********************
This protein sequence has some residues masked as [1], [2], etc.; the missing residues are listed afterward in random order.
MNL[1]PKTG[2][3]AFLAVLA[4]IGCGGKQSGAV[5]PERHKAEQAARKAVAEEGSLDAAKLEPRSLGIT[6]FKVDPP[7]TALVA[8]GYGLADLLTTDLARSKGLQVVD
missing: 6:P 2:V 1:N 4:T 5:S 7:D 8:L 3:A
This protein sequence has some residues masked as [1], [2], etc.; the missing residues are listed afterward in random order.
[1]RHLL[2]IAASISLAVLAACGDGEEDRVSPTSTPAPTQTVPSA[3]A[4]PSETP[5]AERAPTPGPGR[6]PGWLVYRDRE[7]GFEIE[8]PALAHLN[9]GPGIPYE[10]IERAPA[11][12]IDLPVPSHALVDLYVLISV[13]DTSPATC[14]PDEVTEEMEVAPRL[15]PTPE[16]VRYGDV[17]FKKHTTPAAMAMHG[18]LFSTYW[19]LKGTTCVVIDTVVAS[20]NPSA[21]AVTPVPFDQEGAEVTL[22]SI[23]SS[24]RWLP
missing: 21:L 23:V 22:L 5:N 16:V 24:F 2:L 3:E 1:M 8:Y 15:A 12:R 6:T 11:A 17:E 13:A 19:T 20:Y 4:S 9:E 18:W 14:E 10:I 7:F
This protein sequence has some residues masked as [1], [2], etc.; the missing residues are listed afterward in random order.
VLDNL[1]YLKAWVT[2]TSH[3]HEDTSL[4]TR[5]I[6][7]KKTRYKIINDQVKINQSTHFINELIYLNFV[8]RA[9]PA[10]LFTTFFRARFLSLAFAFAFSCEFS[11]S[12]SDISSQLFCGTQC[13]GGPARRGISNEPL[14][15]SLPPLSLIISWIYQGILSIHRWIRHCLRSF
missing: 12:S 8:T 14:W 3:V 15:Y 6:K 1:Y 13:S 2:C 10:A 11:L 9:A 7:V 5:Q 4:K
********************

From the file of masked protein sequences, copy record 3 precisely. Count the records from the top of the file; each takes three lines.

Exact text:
This protein sequence has some residues masked as [1], [2], etc.; the missing residues are listed afterward in random order.
VLDNL[1]YLKAWVT[2]TSH[3]HEDTSL[4]TR[5]I[6][7]KKTRYKIINDQVKINQSTHFINELIYLNFV[8]RA[9]PA[10]LFTTFFRARFLSLAFAFAFSCEFS[11]S[12]SDISSQLFCGTQC[13]GGPARRGISNEPL[14][15]SLPPLSLIISWIYQGILSIHRWIRHCLRSF
missing: 12:S 8:T 14:W 3:V 15:Y 6:K 1:Y 13:S 2:C 10:A 11:L 9:A 7:V 5:Q 4:K